After two perilous weeks with deadly fires here in Sonoma County, we are finally back at work with power, phones and internet! Whew! I would like to thank everyone who sent notes and prayers to our staff. Thankfully, none of our employees lost their homes but it was close. The TUBBS fire came within a mile of my home and the NUNN’s fire came within two miles.

I wrote on my Facebook that we are a city of grief taunted by smoke rolling through the valleys every time the winds shift. More than six thousand structures burned, most residential homes. In fact, our city lost 5% of its total housing capacity the first night of the fire as 85 mile per hour winds drove the TUBB’s fire through much of northern Santa Rosa (Mark West, Fountaingrove, Larkfield, Coffee Park, etc.) The NUNN’s fire devasted much of the Sonoma Valley (Glen Ellen, Kenwood, Sonoma, etc.) Today is yet another high fire danger with predicted 30 mile per hour winds thus we are all on edge. It is difficult to sleep. PTSD? You betcha! We have tens of thousands struggling with it now, myself included.

The conditions have improved dramatically. The fires are mostly contained and smoke is at a minimum. The skies are blue which allows us to see the full extent of the damage. Driving north on Middle Rincon Road here in Santa Rosa, you can see that all the hills to the north are black, as well as areas of Fountaingrove. They are slowly letting families back into their neighborhoods to sift through the ashes and look for lost pets. :::sigh::: The stories are heartbreaking. Most of those who perished were the elderly who either didn’t hear the sirens or couldn’t move quickly enough to escape the flames. Neighbors who banged on doors and rousted people were heroes and some were able to fight flames and save entire streets from devastation.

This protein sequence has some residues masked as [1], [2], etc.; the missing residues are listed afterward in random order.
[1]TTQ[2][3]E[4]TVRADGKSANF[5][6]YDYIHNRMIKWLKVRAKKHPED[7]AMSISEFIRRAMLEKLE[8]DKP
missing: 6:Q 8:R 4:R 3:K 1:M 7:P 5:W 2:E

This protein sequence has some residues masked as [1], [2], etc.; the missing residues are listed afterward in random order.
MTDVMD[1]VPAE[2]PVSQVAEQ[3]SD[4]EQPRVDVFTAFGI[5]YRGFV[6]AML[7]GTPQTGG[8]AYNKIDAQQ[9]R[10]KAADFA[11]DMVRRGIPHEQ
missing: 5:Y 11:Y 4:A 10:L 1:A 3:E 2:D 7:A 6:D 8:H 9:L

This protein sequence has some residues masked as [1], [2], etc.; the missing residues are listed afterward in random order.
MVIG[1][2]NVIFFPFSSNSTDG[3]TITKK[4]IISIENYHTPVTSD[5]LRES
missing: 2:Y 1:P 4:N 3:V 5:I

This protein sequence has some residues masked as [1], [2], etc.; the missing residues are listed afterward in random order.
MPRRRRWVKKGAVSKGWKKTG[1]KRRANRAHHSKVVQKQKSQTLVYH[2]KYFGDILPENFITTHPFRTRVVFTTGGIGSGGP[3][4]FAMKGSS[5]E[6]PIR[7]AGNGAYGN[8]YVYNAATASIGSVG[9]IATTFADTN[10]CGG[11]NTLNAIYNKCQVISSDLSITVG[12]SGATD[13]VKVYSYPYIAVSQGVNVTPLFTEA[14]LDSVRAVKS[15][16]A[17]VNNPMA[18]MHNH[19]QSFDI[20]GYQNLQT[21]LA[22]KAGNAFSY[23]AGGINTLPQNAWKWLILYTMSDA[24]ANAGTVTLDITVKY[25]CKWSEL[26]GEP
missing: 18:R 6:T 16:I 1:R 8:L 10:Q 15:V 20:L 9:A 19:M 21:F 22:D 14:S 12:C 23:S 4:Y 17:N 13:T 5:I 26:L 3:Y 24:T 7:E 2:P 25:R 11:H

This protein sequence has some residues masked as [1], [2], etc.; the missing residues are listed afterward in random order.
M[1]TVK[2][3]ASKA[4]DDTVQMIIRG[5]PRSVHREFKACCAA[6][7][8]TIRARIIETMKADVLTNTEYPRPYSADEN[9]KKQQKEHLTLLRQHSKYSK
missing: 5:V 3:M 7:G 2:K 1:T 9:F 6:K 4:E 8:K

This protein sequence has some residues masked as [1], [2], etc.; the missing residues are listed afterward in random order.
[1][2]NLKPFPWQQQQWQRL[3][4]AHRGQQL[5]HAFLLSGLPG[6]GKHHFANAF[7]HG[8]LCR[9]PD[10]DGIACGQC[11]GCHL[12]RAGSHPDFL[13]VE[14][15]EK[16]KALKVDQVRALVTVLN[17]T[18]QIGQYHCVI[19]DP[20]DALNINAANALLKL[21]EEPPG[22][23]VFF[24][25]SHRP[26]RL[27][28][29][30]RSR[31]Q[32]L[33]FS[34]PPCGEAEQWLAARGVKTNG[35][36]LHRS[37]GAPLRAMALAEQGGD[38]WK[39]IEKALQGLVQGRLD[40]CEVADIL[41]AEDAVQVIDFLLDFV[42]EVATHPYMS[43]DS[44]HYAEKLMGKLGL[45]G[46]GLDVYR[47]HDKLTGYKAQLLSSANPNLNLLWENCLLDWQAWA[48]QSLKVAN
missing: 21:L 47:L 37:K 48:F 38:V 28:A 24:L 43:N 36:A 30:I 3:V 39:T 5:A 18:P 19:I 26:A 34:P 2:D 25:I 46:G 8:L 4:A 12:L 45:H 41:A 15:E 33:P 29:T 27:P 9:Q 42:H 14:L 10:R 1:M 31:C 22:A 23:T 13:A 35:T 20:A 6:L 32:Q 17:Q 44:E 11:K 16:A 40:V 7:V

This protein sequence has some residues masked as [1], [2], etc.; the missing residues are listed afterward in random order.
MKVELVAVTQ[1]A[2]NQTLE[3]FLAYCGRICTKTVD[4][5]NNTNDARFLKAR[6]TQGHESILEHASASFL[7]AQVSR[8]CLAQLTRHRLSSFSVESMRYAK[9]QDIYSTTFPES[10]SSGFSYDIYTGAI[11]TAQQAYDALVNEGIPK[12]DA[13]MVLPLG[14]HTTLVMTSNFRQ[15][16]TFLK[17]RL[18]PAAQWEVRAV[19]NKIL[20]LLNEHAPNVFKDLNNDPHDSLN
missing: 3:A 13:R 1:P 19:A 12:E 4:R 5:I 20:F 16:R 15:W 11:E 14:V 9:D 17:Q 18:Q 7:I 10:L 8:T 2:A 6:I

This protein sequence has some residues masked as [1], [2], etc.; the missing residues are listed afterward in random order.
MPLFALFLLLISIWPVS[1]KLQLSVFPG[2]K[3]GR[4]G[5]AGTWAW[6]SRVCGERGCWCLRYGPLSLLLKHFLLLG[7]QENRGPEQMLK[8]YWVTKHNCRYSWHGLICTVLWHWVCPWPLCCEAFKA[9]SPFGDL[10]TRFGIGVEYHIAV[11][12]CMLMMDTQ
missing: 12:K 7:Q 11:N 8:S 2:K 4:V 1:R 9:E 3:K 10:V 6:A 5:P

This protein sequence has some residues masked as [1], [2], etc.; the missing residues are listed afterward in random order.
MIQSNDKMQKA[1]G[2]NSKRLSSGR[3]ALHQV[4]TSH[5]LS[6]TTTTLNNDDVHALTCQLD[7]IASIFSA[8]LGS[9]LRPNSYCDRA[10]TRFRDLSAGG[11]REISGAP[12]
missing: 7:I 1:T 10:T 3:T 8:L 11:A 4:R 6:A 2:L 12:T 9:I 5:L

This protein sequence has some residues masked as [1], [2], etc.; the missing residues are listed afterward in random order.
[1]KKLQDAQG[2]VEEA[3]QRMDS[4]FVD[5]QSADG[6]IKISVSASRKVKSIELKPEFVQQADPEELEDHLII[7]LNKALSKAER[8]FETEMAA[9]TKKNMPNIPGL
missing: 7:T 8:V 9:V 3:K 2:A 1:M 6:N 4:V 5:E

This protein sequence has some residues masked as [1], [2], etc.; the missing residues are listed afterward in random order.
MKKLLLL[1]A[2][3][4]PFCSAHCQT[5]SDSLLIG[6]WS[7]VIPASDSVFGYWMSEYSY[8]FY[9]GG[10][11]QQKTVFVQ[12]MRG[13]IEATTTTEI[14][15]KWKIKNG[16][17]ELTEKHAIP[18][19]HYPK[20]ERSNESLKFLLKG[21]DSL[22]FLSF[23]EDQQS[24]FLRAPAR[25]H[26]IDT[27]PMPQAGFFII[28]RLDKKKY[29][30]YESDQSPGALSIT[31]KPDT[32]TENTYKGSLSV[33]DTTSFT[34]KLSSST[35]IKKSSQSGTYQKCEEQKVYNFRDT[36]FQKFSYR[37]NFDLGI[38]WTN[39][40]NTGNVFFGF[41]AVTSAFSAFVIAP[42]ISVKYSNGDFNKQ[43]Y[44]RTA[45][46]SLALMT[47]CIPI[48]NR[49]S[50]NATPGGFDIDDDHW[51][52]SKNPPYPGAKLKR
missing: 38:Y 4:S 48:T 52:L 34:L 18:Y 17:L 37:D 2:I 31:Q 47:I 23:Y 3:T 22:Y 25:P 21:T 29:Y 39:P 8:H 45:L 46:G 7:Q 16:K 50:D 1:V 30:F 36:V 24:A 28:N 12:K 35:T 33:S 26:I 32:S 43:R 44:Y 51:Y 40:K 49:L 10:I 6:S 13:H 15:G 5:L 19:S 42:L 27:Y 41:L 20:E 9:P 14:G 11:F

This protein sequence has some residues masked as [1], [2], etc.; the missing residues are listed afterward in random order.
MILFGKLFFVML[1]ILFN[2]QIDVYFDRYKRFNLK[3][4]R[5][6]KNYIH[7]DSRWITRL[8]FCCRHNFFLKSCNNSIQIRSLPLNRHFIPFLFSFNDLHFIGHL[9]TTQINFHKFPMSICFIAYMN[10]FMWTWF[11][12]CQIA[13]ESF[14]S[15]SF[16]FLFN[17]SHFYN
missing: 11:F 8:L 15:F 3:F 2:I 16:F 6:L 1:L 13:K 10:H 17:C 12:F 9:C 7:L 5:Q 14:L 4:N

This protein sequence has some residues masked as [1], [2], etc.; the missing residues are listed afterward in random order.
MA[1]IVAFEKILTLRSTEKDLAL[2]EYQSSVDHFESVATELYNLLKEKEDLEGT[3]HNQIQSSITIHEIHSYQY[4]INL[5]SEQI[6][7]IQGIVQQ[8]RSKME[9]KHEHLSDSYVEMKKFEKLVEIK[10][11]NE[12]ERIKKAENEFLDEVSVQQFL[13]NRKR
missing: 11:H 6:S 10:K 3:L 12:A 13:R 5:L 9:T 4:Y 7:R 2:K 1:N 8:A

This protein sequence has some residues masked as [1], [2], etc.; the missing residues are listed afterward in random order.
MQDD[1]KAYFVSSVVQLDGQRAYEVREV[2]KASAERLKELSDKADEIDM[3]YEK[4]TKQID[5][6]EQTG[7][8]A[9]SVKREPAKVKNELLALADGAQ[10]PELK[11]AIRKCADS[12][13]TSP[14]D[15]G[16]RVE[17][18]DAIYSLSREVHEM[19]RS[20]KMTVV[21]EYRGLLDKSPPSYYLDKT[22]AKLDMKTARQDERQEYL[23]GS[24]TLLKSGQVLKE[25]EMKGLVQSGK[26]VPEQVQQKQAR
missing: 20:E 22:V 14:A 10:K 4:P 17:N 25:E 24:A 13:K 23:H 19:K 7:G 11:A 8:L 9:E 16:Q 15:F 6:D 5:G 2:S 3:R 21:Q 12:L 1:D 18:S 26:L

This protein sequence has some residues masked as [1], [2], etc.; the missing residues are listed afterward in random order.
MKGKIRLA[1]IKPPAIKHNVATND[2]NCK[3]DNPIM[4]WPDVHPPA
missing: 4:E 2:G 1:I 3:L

We still have the National Guard and hundreds of other fire departments at work in our town. When I arrived home, a Montana strike crew drove up and down our street to make sure everything was safe. It was a true pleasure to shake their hands. When I went to the grocery store that night, a crew of 19 firefighters from Oregon came in to grab some snacks. They were covered, head to toe, with ash. Helicopters and fire bombers are still occasionally flying over as they finish up containment of the fires. We had the largest fire fighting plane in the world, a 747, dropping fire retardant in our county, as well as a couple of DC-10’s and dozens of smaller plans and helicopters. At one point, we had five large fires burning in Sonoma County. It was a firestorm of epic proportions.

Many have asked how I am and I’m traumatized. We all are. I had to evacuate and move three people four times in the past two weeks. (Thank God I had healed from my emergency hysterectomy last May!). I had sirens in my ears for about 36 hours, a very persistent ear worm that finally resolved after listening to Bruno Mars over and over and over. We didn’t eat much for the duration but there was a plentiful supply of cookies. Headaches from the smoke were by tough but thankfully my IC didn’t flare at all.